This is the written component of a practice - led Phd concerned with the space of drawing. The space that drawing is seen as being able to occupy has undergone significant changes in last ten years. In this thesis I consider the historical and theoretical background to these changes with direct reference to particular ideas and work that are both important in tracing this history and to my own practice. My discussion is centrally concerned with the efficacy of theories for drawing as they relate to practice, rather than as pure descriptions of practice. I begin by addressing the particular character of writing about drawing identifying some of the possible misunderstandings of this writing that may arise for the practitioner. I then trace significant changes in theoretical and material ideas of space in the last one hundred years that have contributed to the new space of drawing. I discuss how contemporary drawing installation reflects this reconfigured space and ways in which it might expand upon it. The key ideas of this study are then turned towards my chosen technique of collage. In the final chapters I describe and reflect upon the theoretical implications of the practice of this research.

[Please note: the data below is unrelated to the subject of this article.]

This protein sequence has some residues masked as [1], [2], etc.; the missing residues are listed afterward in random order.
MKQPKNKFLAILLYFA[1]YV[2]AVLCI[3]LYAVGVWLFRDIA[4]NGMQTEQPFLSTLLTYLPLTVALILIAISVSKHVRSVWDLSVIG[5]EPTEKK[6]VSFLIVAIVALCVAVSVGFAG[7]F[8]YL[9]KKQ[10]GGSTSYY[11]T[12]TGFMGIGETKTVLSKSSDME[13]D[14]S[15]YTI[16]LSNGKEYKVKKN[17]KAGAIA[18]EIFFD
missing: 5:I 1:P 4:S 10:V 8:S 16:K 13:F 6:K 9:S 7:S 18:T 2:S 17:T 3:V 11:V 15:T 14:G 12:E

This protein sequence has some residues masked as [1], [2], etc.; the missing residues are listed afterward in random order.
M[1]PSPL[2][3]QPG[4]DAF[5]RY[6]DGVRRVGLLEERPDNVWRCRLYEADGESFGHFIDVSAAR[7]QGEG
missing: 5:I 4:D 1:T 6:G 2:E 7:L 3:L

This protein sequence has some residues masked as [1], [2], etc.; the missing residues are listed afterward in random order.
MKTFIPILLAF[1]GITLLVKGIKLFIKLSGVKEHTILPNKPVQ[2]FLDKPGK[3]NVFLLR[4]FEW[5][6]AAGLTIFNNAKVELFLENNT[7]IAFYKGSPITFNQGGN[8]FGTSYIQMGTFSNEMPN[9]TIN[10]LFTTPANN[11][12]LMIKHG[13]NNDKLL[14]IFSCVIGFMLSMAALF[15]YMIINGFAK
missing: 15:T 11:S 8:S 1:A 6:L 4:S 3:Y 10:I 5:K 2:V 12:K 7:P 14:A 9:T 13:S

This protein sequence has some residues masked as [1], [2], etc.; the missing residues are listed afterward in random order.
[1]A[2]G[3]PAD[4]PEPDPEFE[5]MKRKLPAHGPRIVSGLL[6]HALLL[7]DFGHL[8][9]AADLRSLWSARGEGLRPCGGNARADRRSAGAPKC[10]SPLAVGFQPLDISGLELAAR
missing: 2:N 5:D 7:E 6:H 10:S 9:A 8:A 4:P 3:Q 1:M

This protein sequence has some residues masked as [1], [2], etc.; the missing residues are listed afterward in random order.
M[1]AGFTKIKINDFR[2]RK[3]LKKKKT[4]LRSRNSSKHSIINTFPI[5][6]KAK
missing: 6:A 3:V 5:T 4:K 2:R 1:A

|Date of Award||2010|
|Supervisor||Jonathon Blackwood (Supervisor)|